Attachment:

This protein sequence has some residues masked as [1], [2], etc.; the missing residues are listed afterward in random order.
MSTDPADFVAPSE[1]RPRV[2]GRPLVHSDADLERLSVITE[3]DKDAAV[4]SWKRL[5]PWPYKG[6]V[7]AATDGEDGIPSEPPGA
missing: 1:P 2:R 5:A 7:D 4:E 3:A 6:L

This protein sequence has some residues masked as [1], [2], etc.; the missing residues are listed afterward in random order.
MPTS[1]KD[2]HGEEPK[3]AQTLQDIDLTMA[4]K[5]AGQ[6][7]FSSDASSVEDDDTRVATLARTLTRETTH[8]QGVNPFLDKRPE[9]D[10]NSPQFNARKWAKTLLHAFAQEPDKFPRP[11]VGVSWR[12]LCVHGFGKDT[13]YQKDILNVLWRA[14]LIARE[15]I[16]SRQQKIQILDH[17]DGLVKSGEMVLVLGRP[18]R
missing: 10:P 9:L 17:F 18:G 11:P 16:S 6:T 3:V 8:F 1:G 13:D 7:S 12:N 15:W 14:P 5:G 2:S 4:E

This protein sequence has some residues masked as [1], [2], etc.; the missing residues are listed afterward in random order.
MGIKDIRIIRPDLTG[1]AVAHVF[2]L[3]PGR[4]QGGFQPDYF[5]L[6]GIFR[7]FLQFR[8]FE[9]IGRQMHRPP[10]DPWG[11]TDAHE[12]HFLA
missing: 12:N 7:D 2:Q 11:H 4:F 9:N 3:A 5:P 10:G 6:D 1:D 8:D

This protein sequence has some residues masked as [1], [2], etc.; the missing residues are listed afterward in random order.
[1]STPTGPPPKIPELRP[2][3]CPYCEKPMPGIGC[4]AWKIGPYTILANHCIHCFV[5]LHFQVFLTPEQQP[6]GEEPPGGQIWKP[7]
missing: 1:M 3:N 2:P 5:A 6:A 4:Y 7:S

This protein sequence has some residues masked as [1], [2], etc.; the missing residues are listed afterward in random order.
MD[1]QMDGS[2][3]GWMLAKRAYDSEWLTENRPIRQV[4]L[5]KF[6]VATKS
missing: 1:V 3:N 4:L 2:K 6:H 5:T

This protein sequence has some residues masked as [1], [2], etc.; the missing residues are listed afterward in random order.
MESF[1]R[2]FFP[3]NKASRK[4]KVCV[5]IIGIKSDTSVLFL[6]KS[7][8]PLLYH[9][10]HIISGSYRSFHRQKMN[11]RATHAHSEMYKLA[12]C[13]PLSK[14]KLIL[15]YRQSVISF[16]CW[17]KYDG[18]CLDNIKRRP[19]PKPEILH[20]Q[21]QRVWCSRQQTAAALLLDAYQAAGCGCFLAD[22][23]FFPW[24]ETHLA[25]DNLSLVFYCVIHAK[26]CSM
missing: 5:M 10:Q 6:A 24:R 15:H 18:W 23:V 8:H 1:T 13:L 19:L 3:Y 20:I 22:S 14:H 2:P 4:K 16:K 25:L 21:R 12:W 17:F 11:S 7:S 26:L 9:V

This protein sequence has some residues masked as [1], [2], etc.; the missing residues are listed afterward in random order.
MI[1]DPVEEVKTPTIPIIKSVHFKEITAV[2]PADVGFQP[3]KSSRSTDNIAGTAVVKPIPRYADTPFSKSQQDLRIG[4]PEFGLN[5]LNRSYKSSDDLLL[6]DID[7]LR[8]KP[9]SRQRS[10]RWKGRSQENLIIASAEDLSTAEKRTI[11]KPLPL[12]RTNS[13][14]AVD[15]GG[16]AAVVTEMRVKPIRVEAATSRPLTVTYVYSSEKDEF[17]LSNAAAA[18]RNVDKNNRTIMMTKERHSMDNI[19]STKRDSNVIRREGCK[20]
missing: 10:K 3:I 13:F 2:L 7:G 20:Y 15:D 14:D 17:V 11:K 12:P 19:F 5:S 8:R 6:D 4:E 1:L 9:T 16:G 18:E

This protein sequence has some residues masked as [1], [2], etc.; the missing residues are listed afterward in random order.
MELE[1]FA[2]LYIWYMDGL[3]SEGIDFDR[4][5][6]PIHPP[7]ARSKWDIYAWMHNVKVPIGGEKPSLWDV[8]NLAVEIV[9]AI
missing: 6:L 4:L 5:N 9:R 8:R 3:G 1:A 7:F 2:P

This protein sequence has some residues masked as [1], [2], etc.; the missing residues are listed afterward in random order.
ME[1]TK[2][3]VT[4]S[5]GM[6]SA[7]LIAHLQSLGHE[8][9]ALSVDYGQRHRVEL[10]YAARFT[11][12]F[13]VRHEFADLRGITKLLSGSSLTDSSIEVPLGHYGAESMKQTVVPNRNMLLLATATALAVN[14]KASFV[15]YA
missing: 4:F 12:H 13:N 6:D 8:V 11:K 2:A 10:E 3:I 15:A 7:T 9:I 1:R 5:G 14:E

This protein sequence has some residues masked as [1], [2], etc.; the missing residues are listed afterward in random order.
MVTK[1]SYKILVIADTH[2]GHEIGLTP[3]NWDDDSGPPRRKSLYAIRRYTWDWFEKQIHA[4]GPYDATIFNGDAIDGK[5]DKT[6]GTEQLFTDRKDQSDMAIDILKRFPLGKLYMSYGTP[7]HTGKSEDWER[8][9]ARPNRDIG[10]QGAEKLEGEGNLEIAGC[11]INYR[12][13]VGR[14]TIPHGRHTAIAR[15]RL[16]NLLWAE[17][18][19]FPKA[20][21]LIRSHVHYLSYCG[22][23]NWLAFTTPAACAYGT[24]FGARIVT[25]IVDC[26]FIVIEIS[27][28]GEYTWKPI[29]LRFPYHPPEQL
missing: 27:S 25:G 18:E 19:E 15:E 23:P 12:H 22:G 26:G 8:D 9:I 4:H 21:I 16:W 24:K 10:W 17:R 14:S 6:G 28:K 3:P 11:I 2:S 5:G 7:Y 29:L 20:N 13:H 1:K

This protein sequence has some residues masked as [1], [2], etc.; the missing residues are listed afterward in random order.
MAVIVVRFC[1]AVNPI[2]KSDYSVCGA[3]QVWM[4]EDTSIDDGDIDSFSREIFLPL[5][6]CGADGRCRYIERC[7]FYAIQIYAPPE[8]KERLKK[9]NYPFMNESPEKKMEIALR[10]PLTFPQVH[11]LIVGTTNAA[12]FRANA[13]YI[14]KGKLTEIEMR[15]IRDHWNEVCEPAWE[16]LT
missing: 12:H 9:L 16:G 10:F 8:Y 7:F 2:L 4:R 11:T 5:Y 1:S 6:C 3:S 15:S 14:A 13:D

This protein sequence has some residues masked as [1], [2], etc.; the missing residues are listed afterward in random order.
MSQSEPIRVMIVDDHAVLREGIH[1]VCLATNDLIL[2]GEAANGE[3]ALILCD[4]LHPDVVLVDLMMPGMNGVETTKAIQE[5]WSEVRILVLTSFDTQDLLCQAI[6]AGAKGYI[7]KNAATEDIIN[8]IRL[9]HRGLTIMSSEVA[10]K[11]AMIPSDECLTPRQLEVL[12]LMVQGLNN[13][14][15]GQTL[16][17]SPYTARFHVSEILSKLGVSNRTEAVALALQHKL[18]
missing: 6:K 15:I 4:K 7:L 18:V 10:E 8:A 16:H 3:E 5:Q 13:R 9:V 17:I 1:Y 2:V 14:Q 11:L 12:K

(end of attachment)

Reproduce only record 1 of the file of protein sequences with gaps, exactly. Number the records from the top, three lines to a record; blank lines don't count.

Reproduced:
This protein sequence has some residues masked as [1], [2], etc.; the missing residues are listed afterward in random order.
MSTDPADFVAPSE[1]RPRV[2]GRPLVHSDADLERLSVITE[3]DKDAAV[4]SWKRL[5]PWPYKG[6]V[7]AATDGEDGIPSEPPGA
missing: 1:P 2:R 5:A 7:D 4:E 3:A 6:L